Ambuja Foundation, in collaboration with LEAD at Krea University, organized a closed door half-day workshop on 17th February 2023 in Mumbai, bringing together corporates, entrepreneurs, government, CSR leaders, NGO professionals and research consultants to understand how nano and micro-enterprises, and livelihood opportunities, can be scaled up.
The team from LEAD presented its findings from a scoping study done at Ambuja Foundation’s Chandrapur location, identifying agri-allied entrepreneurial activities that have potential to scale up on a growth track, along with enabling factors that would aid scale up and formalisation of markets. The team also listed potential areas of collaboration where stakeholders could contribute to future efforts to scale enterprises in Chandrapur.
At the event entrepreneurs shared the strengths and limitations of the various available models and pathways for scalability which involved strategic vision, localised expertise and market linkages. Experts suggested learnings through other models and innovative methods to scale, including strengthening financial literacy. A few stakeholders also identified enabling factors that support scale: financial literacy, providing physical and organisational infrastructure, support with respect to credit access and formalisation of enterprises, intensive mentorship, and capacity building.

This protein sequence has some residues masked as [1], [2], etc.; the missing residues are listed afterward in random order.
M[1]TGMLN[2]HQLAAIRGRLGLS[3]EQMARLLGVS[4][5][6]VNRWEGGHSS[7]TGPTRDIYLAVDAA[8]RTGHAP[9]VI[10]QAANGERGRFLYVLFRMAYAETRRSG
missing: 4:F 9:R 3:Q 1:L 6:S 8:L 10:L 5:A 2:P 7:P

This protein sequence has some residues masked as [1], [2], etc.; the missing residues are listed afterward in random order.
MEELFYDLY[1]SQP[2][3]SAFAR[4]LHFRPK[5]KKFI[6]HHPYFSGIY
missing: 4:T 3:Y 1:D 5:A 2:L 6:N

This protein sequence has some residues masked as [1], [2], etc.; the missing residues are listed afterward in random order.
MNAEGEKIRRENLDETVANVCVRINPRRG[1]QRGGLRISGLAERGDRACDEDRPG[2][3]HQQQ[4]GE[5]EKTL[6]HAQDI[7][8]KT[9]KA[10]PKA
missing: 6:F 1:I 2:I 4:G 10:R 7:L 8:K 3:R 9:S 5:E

An important enabling factor identified was also holistic community engagement, where communities are engaged in the building and implementing interventions, and support is provided beyond just scaling their business (e.g. investing in community healthcare and insurance). Building aspiration among communities, aiding local models to benefit from existing market-driven government support, and exploring green opportunities were some pathways identified by participants in order to achieve scale to promote nano and microenterprises.
The second half of the workshop focused on exploring emerging practices and lessons in designing participatory impact assessment, as well as MEL frameworks (Monitoring, Evaluation & Learning) for complex enterprise development programmes and interventions. LEAD presented an analysis of what makes Ambuja Foundation’s work a complex program and the challenges in representing Ambuja Foundation work in a traditional Theory of Change (ToC) framework. Participants then shared their experiences of assessing complex programs, highlighting the lack of qualitative insights in such assessments and a failure of many programs to share the learnings from MEL efforts with the communities they work with as major gaps in the current approach to MEL. Some participants shared how they look at impact indicators that move beyond business outcomes and capture the overall well-being at the household level.
There was common consensus among participants that the way forward to create MEL frameworks that measure holistic impact of interventions need to be collaborative and participatory approaches that work with the end beneficiaries. In addition, the learnings from MEL efforts must be shared not only with the communities themselves but also to other implementing organisations, so the sector itself may learn from each other and continue to improve the impact of interventions that aid enterprise development in the country.